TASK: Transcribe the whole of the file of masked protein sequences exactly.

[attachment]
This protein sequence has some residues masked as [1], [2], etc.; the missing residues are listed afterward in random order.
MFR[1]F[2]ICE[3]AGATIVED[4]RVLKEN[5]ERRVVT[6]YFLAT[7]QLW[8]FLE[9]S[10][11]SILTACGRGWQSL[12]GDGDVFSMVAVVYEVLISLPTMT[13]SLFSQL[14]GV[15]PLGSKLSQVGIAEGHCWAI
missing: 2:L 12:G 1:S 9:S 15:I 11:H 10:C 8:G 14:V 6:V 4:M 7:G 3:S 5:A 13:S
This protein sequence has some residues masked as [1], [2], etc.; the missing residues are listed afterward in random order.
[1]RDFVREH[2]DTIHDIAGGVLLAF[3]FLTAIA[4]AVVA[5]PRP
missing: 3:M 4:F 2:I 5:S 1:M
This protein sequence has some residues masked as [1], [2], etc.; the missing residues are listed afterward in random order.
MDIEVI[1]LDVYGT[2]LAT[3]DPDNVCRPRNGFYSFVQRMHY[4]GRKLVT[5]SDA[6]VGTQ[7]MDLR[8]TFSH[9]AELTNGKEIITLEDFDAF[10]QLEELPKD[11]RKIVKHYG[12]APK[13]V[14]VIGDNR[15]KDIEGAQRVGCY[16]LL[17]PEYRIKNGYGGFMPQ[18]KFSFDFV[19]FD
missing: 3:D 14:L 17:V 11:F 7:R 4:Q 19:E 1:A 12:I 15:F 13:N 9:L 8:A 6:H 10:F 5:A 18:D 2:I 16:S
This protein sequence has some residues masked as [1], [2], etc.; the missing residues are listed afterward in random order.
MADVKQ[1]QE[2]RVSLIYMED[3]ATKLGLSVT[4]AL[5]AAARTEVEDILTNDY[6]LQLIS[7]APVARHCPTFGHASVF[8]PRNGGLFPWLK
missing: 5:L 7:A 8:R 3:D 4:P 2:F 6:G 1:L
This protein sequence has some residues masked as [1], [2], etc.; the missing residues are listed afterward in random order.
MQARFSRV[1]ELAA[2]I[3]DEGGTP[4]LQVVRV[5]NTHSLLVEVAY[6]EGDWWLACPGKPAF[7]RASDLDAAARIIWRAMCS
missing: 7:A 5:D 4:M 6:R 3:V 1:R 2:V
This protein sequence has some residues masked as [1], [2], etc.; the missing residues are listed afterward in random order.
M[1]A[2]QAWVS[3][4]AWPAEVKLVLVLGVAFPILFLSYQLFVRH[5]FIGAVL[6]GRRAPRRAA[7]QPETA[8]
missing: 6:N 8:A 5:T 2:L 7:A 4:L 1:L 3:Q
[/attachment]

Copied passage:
This protein sequence has some residues masked as [1], [2], etc.; the missing residues are listed afterward in random order.
MFR[1]F[2]ICE[3]AGATIVED[4]RVLKEN[5]ERRVVT[6]YFLAT[7]QLW[8]FLE[9]S[10][11]SILTACGRGWQSL[12]GDGDVFSMVAVVYEVLISLPTMT[13]SLFSQL[14]GV[15]PLGSKLSQVGIAEGHCWAI
missing: 2:L 12:G 1:S 9:S 15:I 11:H 10:C 8:G 14:V 6:V 4:M 7:G 3:S 5:A 13:S
This protein sequence has some residues masked as [1], [2], etc.; the missing residues are listed afterward in random order.
[1]RDFVREH[2]DTIHDIAGGVLLAF[3]FLTAIA[4]AVVA[5]PRP
missing: 3:M 4:F 2:I 5:S 1:M
This protein sequence has some residues masked as [1], [2], etc.; the missing residues are listed afterward in random order.
MDIEVI[1]LDVYGT[2]LAT[3]DPDNVCRPRNGFYSFVQRMHY[4]GRKLVT[5]SDA[6]VGTQ[7]MDLR[8]TFSH[9]AELTNGKEIITLEDFDAF[10]QLEELPKD[11]RKIVKHYG[12]APK[13]V[14]VIGDNR[15]KDIEGAQRVGCY[16]LL[17]PEYRIKNGYGGFMPQ[18]KFSFDFV[19]FD
missing: 3:D 14:L 17:V 11:F 7:R 4:Q 19:E 1:A 12:I 15:F 13:N 9:L 8:A 6:H 10:F 5:A 18:D 2:I 16:S
This protein sequence has some residues masked as [1], [2], etc.; the missing residues are listed afterward in random order.
MADVKQ[1]QE[2]RVSLIYMED[3]ATKLGLSVT[4]AL[5]AAARTEVEDILTNDY[6]LQLIS[7]APVARHCPTFGHASVF[8]PRNGGLFPWLK
missing: 5:L 7:A 8:R 3:D 4:P 2:F 6:G 1:L
This protein sequence has some residues masked as [1], [2], etc.; the missing residues are listed afterward in random order.
MQARFSRV[1]ELAA[2]I[3]DEGGTP[4]LQVVRV[5]NTHSLLVEVAY[6]EGDWWLACPGKPAF[7]RASDLDAAARIIWRAMCS
missing: 7:A 5:D 4:M 6:R 3:V 1:R 2:V
This protein sequence has some residues masked as [1], [2], etc.; the missing residues are listed afterward in random order.
M[1]A[2]QAWVS[3][4]AWPAEVKLVLVLGVAFPILFLSYQLFVRH[5]FIGAVL[6]GRRAPRRAA[7]QPETA[8]
missing: 6:N 8:A 5:T 2:L 7:A 4:L 1:L 3:Q